“I love you so much. You are really pretty. Day by day you’re getting prettier and prettier. Just looking at you makes me exhausted now!”
She just moved her face away from me and the window and pushed her back on the back-rest of the seat. That position forced her to lift her chin up and placed her round face in the pale red rays of sunset coming through the window. The slowly fading rays had painted her face golden yellow and her beauty was like a delicate sculpture.
I was happier despite she hadn’t given me a chance to talk to her.
So I just moved my lips in silence saying I love you, I love you. First she just stared at me as if she didn’t understand what I was saying in silence. She tried to copy my lips and then realized what I was saying and laughed at me while covering her mouth so that I wouldn’t see her laughing with delight. But she immediately stopped laughing and desperately put her straight face back on and ignored me again.
What she was doing intentionally would really get inside of me and when back at home in evenings I could still recall her acts and keep on remembering her even in the bed at nights. Sometimes I would dream of marrying her and starting a home and family.
But I had to suppress that dreaming thoughts as I still could not figure out how I was going to achieve that dream. The truth was that she was taking care of her family and I also had the heavy responsibility of my parents and siblings back home away from this area.
But the attachment between two of us was getting stronger and stronger as the water flowing in a flooding river. She might have felt the same as me and later she herself created an opportunity for me so that we could talk.
That day on her way back home from Myo-thit bazaar she came out and stood alone by the toilet at the doorway as the train was leaving the station. I just sauntered there and stood right behind her so that she wouldn’t be able to go back inside the carriage.
She knew I was right behind her but she still ignored me. It was just before sunset and the light outside was getting paler and paler as I stood still there very close to her for a while. In my mind I really felt like we were alone in this universe. And my body was warming up with excitement by just being right behind her almost touching her. We were so close I even imagined of hearing her heartbeats.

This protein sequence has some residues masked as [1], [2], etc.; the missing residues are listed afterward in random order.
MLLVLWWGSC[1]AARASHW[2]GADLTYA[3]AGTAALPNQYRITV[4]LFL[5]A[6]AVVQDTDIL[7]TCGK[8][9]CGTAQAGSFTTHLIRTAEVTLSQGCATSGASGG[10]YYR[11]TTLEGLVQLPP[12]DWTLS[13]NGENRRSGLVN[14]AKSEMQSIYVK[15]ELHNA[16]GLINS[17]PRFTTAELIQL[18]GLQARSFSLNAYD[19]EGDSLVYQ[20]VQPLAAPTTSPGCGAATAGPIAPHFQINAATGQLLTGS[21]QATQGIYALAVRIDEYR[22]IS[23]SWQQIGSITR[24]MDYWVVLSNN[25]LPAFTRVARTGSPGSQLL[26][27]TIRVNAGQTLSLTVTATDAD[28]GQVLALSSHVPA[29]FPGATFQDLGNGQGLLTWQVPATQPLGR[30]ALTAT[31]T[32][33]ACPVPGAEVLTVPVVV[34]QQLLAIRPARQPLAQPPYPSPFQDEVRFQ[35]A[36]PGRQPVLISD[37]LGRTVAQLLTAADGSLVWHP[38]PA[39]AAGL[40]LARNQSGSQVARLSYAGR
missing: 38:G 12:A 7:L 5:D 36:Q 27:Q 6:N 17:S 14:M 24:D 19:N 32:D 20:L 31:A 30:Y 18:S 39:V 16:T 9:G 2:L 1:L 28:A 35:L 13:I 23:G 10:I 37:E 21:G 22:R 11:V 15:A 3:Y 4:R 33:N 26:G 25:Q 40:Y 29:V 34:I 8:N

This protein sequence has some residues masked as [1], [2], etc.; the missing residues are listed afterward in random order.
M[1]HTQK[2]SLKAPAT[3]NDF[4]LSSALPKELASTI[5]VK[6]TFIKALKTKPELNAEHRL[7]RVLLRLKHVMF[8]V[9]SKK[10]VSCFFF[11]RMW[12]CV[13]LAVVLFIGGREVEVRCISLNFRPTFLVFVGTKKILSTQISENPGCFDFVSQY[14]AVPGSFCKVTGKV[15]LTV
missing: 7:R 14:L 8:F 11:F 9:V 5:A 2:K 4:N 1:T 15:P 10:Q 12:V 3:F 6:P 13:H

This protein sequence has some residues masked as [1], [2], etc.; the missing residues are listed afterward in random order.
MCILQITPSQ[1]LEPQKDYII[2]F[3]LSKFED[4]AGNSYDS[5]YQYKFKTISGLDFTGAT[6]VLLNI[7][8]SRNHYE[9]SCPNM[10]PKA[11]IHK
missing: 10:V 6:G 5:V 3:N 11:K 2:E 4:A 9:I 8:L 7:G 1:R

She was staring outside at the rushing plots of farmlands. The rain droplets from the end-of-season drizzles riding the wind were falling on us standing at the open doorway as I was slowly breathing in the moisture-laden air.
As the train had crossed the long Pa-lin-chaung rail bridge I couldn’t control myself anymore and lowered my head and started kissing slowly her exposed neck from behind. Underneath the bridge the creek waters were gently flowing past round the bridge columns. I gently held her shoulders in my hands.
“I love you. I really love you. You love me too? You do love me? You must love me!” I whispered into her ears.
She wiggled her shoulders out of my hold and turned around and looked up at my face. I let go of myself by holding her tight and took her light body into my embrace.
“Let me go, let me go, please let me go!” said she in a shaky voice as she was suddenly struggling to get out of my tight hold.
I could hear her actual heartbeats now. I had to let her go as she was struggling real hard. But I still blocked her from going back inside the car. Then I had a horrible feeling that she was again thinking that I was just trying to violate her a very young innocent woman.
“You can’t do that to me. If you really love me you should know you can’t do that, okay. This is bullying by a ticket-inspector. Why didn’t you think of it?”
Not only her voice was shaken her eyes were full of tears by then. And I couldn’t smile and laugh at her anymore as her strong words were really hurting me.
“No, no, it wasn’t like that. I didn’t mean it that way!” I just tried to apologize.
“So, don’t do it again. Move!”
She then suddenly pushed me off from her and while I was staring at her she just walked round me and towards the inside of the car. Only when she was completely clear of me she stopped and turned around and faced me. We were now in the narrow corridor just outside the toilets.
Face to face we ended up looking at each other for a while. I was glad that the shadows of anger and upset on her face were slowly disappearing. And slowly the smiles had come back onto her face.
“You, ,you’re really bad!” She whispered while still smiling at me. After that she slowly turned around and walked back inside where the other passengers were.
(Prominent Burmese writer and poet Naing Win Swe (1940-1995) was killed in a jungle on Thai Border in 1995 by Burmese Army after he took to the jungle in the aftermath of failed 8-8-88 Uprising.
The legend is that, as he lay dead on the battleground his comrades picked wild flowers and covered his remains with the flowers before they retreated as they didn’t have enough time to bury him.
This fictionalized semi-autobiographical novel vividly depicts the utter sufferings of a society under the brutal Socialist System as both the rulers and the ruled become the hapless victims of that Evil Ideology called Socialism where State Controls almost everything and People Starve.)